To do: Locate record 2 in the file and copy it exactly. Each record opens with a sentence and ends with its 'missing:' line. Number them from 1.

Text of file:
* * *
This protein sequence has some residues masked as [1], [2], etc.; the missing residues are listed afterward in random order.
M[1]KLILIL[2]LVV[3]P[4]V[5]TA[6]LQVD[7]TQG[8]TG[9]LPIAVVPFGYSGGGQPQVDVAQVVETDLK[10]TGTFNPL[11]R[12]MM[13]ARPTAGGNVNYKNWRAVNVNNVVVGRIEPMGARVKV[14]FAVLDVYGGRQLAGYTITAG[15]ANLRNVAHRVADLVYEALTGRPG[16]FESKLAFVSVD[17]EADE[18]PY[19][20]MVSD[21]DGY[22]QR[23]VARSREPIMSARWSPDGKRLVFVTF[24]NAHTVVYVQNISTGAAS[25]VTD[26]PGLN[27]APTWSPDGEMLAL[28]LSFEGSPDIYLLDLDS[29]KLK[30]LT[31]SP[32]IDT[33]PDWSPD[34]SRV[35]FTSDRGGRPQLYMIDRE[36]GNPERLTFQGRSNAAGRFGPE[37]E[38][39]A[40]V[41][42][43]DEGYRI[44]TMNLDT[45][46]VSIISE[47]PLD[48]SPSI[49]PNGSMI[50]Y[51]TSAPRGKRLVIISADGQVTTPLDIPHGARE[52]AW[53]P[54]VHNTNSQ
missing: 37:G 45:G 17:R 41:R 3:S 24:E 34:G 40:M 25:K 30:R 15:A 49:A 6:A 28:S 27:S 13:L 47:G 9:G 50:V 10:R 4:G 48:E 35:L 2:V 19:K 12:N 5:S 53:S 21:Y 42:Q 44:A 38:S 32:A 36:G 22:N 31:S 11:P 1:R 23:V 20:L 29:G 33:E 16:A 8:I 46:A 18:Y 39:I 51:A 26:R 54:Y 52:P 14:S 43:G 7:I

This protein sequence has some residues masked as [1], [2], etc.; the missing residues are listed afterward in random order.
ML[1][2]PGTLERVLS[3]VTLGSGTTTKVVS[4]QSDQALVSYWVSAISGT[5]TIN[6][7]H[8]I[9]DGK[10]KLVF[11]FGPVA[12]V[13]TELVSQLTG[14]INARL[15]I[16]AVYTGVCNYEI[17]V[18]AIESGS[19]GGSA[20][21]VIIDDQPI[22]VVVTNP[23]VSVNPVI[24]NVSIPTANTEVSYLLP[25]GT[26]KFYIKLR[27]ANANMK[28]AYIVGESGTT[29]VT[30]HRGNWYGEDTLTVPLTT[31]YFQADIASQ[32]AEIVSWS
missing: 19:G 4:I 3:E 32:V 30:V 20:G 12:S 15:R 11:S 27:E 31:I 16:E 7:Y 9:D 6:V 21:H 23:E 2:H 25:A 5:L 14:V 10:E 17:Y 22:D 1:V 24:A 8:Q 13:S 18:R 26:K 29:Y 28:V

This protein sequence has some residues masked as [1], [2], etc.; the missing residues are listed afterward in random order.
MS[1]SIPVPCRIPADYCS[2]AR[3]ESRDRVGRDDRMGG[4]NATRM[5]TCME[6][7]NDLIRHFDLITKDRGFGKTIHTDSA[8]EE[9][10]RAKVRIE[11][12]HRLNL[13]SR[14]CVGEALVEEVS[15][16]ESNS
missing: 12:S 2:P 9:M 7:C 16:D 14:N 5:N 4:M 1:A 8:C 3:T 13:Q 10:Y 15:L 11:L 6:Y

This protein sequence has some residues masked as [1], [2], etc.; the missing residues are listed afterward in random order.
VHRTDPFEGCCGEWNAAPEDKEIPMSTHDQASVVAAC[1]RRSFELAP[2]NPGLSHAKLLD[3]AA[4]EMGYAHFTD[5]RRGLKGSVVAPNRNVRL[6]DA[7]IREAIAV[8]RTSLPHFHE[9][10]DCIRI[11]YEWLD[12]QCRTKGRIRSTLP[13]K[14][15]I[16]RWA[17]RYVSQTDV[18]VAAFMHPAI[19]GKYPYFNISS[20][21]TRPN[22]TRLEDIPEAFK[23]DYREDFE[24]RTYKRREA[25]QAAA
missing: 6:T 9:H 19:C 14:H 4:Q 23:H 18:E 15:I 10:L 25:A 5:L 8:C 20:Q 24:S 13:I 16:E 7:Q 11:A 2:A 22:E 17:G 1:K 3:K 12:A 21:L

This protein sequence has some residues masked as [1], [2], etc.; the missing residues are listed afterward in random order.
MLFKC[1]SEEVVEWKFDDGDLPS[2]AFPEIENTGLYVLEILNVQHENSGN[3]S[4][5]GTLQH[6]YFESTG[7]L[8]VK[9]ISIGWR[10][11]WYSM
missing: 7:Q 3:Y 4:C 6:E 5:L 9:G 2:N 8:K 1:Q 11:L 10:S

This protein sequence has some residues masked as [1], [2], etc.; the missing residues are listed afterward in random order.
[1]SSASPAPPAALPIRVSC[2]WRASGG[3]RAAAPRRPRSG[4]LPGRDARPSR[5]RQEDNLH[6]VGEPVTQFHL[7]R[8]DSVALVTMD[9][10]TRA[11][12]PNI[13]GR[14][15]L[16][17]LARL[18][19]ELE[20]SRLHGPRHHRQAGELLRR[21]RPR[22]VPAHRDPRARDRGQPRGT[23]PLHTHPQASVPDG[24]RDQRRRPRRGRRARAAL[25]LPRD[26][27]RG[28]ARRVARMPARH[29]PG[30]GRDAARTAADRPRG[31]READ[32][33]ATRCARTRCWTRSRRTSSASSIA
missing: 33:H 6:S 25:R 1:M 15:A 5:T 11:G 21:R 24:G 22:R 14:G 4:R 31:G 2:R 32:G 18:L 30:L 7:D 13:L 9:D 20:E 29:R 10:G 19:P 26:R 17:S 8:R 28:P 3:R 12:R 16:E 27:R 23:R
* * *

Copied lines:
This protein sequence has some residues masked as [1], [2], etc.; the missing residues are listed afterward in random order.
ML[1][2]PGTLERVLS[3]VTLGSGTTTKVVS[4]QSDQALVSYWVSAISGT[5]TIN[6][7]H[8]I[9]DGK[10]KLVF[11]FGPVA[12]V[13]TELVSQLTG[14]INARL[15]I[16]AVYTGVCNYEI[17]V[18]AIESGS[19]GGSA[20][21]VIIDDQPI[22]VVVTNP[23]VSVNPVI[24]NVSIPTANTEVSYLLP[25]GT[26]KFYIKLR[27]ANANMK[28]AYIVGESGTT[29]VT[30]HRGNWYGEDTLTVPLTT[31]YFQADIASQ[32]AEIVSWS
missing: 19:G 4:I 3:E 32:V 30:V 20:G 12:S 15:R 11:S 27:E 31:I 16:E 7:Y 9:D 6:V 21:H 23:E 2:H 25:A 5:L 14:V 10:E 17:Y 22:D 1:V 24:A 8:Q 13:S 18:R 26:K 29:Y 28:V